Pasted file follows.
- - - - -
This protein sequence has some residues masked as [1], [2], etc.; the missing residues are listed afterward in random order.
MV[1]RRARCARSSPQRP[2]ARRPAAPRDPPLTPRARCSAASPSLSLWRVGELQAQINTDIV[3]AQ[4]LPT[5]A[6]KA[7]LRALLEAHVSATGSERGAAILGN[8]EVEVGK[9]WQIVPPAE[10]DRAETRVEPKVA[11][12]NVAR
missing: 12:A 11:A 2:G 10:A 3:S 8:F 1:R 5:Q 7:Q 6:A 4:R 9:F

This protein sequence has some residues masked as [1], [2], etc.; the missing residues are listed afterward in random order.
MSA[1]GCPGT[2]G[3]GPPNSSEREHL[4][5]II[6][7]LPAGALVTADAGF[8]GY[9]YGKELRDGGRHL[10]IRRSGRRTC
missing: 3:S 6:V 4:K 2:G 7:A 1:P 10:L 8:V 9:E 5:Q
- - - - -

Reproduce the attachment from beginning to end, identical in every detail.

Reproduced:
This protein sequence has some residues masked as [1], [2], etc.; the missing residues are listed afterward in random order.
MV[1]RRARCARSSPQRP[2]ARRPAAPRDPPLTPRARCSAASPSLSLWRVGELQAQINTDIV[3]AQ[4]LPT[5]A[6]KA[7]LRALLEAHVSATGSERGAAILGN[8]EVEVGK[9]WQIVPPAE[10]DRAETRVEPKVA[11][12]NVAR
missing: 12:A 11:A 2:G 10:A 3:S 8:F 1:R 5:Q 7:Q 6:A 4:R 9:F

This protein sequence has some residues masked as [1], [2], etc.; the missing residues are listed afterward in random order.
MSA[1]GCPGT[2]G[3]GPPNSSEREHL[4][5]II[6][7]LPAGALVTADAGF[8]GY[9]YGKELRDGGRHL[10]IRRSGRRTC
missing: 3:S 6:V 4:K 2:G 7:A 1:P 10:L 8:V 9:E 5:Q